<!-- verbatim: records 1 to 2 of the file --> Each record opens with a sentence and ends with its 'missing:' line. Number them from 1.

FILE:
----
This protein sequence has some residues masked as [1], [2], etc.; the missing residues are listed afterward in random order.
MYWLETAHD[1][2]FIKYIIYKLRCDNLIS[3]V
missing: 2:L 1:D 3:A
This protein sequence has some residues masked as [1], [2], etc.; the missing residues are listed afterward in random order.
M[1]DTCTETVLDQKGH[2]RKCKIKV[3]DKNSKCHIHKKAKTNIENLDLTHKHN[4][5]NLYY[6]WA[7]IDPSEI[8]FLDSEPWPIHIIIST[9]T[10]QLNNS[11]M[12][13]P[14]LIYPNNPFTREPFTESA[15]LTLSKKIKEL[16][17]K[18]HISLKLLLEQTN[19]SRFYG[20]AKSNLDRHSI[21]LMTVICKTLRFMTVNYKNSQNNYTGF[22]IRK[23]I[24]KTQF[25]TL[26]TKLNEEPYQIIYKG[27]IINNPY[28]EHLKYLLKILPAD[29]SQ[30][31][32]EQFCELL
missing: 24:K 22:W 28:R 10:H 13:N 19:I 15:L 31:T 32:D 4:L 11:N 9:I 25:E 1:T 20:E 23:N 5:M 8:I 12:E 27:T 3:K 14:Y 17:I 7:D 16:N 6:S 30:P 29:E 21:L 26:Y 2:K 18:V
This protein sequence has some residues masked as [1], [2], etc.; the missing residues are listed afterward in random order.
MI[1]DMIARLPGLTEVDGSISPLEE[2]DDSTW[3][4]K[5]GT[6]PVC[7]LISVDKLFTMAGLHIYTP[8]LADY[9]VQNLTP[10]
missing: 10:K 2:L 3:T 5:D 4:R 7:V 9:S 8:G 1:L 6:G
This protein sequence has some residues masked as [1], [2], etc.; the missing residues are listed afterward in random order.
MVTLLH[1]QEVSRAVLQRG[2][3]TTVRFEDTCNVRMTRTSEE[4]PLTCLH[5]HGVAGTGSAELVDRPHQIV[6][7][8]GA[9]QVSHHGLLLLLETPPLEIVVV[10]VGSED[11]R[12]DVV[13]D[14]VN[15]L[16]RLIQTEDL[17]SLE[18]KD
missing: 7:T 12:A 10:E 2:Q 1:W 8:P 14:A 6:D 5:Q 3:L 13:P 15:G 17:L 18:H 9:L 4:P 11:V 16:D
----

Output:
This protein sequence has some residues masked as [1], [2], etc.; the missing residues are listed afterward in random order.
MYWLETAHD[1][2]FIKYIIYKLRCDNLIS[3]V
missing: 2:L 1:D 3:A
This protein sequence has some residues masked as [1], [2], etc.; the missing residues are listed afterward in random order.
M[1]DTCTETVLDQKGH[2]RKCKIKV[3]DKNSKCHIHKKAKTNIENLDLTHKHN[4][5]NLYY[6]WA[7]IDPSEI[8]FLDSEPWPIHIIIST[9]T[10]QLNNS[11]M[12][13]P[14]LIYPNNPFTREPFTESA[15]LTLSKKIKEL[16][17]K[18]HISLKLLLEQTN[19]SRFYG[20]AKSNLDRHSI[21]LMTVICKTLRFMTVNYKNSQNNYTGF[22]IRK[23]I[24]KTQF[25]TL[26]TKLNEEPYQIIYKG[27]IINNPY[28]EHLKYLLKILPAD[29]SQ[30][31][32]EQFCELL
missing: 24:K 22:W 28:R 10:H 13:N 19:I 15:L 31:T 32:D 4:L 11:N 9:I 25:E 1:T 20:E 23:N 5:M 8:I 12:E 27:T 3:K 14:Y 17:I 7:D 16:N 6:S 30:P 29:E 21:L 26:Y 2:K 18:V